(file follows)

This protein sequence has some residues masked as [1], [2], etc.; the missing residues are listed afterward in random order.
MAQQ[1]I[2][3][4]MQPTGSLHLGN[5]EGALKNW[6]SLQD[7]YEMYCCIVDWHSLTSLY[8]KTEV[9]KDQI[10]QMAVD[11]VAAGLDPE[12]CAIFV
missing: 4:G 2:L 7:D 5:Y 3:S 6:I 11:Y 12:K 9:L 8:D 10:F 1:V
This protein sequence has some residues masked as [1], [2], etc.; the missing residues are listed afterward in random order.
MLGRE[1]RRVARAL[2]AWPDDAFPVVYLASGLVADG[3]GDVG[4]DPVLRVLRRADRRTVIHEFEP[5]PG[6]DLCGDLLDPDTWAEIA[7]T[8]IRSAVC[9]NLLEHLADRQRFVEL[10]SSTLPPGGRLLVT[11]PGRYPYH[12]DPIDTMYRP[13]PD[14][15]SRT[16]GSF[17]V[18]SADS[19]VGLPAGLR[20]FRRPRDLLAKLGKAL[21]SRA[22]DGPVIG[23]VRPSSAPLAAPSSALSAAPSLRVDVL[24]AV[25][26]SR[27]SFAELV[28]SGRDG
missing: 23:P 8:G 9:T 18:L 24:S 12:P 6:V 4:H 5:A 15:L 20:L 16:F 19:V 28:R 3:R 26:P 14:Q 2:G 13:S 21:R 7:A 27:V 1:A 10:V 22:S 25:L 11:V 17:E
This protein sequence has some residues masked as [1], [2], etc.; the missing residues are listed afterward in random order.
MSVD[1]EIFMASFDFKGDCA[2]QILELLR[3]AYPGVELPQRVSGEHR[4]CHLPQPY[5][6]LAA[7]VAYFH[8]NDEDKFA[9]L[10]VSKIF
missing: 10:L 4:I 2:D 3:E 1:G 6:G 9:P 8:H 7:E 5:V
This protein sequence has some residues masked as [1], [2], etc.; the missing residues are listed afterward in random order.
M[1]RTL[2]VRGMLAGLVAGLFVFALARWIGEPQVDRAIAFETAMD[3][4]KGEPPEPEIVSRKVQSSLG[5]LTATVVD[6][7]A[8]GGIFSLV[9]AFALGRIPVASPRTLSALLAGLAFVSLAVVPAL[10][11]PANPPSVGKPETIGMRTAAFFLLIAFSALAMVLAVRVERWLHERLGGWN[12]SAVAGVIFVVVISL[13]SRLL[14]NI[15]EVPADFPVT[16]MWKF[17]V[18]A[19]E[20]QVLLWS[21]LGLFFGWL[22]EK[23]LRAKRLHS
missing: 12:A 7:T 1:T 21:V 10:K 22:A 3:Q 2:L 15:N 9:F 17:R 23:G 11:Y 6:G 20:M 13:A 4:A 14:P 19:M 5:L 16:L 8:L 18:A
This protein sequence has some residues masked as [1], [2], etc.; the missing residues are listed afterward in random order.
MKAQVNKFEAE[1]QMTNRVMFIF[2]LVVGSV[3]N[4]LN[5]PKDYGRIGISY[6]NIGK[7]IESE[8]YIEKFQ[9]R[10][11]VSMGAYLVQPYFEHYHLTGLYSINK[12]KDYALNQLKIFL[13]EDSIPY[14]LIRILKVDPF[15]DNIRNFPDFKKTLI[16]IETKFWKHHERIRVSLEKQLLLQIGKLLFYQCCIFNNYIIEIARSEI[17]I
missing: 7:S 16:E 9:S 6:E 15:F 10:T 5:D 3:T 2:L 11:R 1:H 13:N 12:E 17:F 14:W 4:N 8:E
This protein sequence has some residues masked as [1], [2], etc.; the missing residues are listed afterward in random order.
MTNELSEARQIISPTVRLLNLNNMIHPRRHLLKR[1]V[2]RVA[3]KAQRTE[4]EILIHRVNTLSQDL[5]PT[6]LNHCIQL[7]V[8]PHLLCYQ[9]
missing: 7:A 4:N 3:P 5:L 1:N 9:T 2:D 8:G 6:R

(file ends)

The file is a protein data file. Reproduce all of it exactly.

This protein sequence has some residues masked as [1], [2], etc.; the missing residues are listed afterward in random order.
MAQQ[1]I[2][3][4]MQPTGSLHLGN[5]EGALKNW[6]SLQD[7]YEMYCCIVDWHSLTSLY[8]KTEV[9]KDQI[10]QMAVD[11]VAAGLDPE[12]CAIFV
missing: 4:G 2:L 7:D 5:Y 3:S 6:I 11:Y 12:K 9:L 8:D 10:F 1:V
This protein sequence has some residues masked as [1], [2], etc.; the missing residues are listed afterward in random order.
MLGRE[1]RRVARAL[2]AWPDDAFPVVYLASGLVADG[3]GDVG[4]DPVLRVLRRADRRTVIHEFEP[5]PG[6]DLCGDLLDPDTWAEIA[7]T[8]IRSAVC[9]NLLEHLADRQRFVEL[10]SSTLPPGGRLLVT[11]PGRYPYH[12]DPIDTMYRP[13]PD[14][15]SRT[16]GSF[17]V[18]SADS[19]VGLPAGLR[20]FRRPRDLLAKLGKAL[21]SRA[22]DGPVIG[23]VRPSSAPLAAPSSALSAAPSLRVDVL[24]AV[25][26]SR[27]SFAELV[28]SGRDG
missing: 23:P 8:G 9:T 18:L 24:S 12:P 6:V 4:H 5:A 15:L 20:L 16:F 19:V 28:R 3:R 26:P 14:Q 2:G 13:S 21:R 7:A 27:V 1:A 10:V 22:S 25:L 11:V 17:E
This protein sequence has some residues masked as [1], [2], etc.; the missing residues are listed afterward in random order.
MSVD[1]EIFMASFDFKGDCA[2]QILELLR[3]AYPGVELPQRVSGEHR[4]CHLPQPY[5][6]LAA[7]VAYFH[8]NDEDKFA[9]L[10]VSKIF
missing: 10:L 4:I 2:D 3:E 1:G 6:G 9:P 8:H 7:E 5:V
This protein sequence has some residues masked as [1], [2], etc.; the missing residues are listed afterward in random order.
M[1]RTL[2]VRGMLAGLVAGLFVFALARWIGEPQVDRAIAFETAMD[3][4]KGEPPEPEIVSRKVQSSLG[5]LTATVVD[6][7]A[8]GGIFSLV[9]AFALGRIPVASPRTLSALLAGLAFVSLAVVPAL[10][11]PANPPSVGKPETIGMRTAAFFLLIAFSALAMVLAVRVERWLHERLGGWN[12]SAVAGVIFVVVISL[13]SRLL[14]NI[15]EVPADFPVT[16]MWKF[17]V[18]A[19]E[20]QVLLWS[21]LGLFFGWL[22]EK[23]LRAKRLHS
missing: 12:A 7:T 1:T 21:V 10:K 22:A 3:Q 2:L 15:N 9:F 17:R 23:G 11:Y 6:G 20:M 13:A 4:A 14:P 19:M 5:L 16:L 8:L 18:A
This protein sequence has some residues masked as [1], [2], etc.; the missing residues are listed afterward in random order.
MKAQVNKFEAE[1]QMTNRVMFIF[2]LVVGSV[3]N[4]LN[5]PKDYGRIGISY[6]NIGK[7]IESE[8]YIEKFQ[9]R[10][11]VSMGAYLVQPYFEHYHLTGLYSINK[12]KDYALNQLKIFL[13]EDSIPY[14]LIRILKVDPF[15]DNIRNFPDFKKTLI[16]IETKFWKHHERIRVSLEKQLLLQIGKLLFYQCCIFNNYIIEIARSEI[17]I
missing: 7:S 16:E 9:S 6:E 15:F 10:T 5:D 3:T 2:L 11:R 1:H 13:N 12:E 17:F 14:W 4:N 8:E
This protein sequence has some residues masked as [1], [2], etc.; the missing residues are listed afterward in random order.
MTNELSEARQIISPTVRLLNLNNMIHPRRHLLKR[1]V[2]RVA[3]KAQRTE[4]EILIHRVNTLSQDL[5]PT[6]LNHCIQL[7]V[8]PHLLCYQ[9]
missing: 7:A 4:N 3:P 5:L 1:N 9:T 2:D 8:G 6:R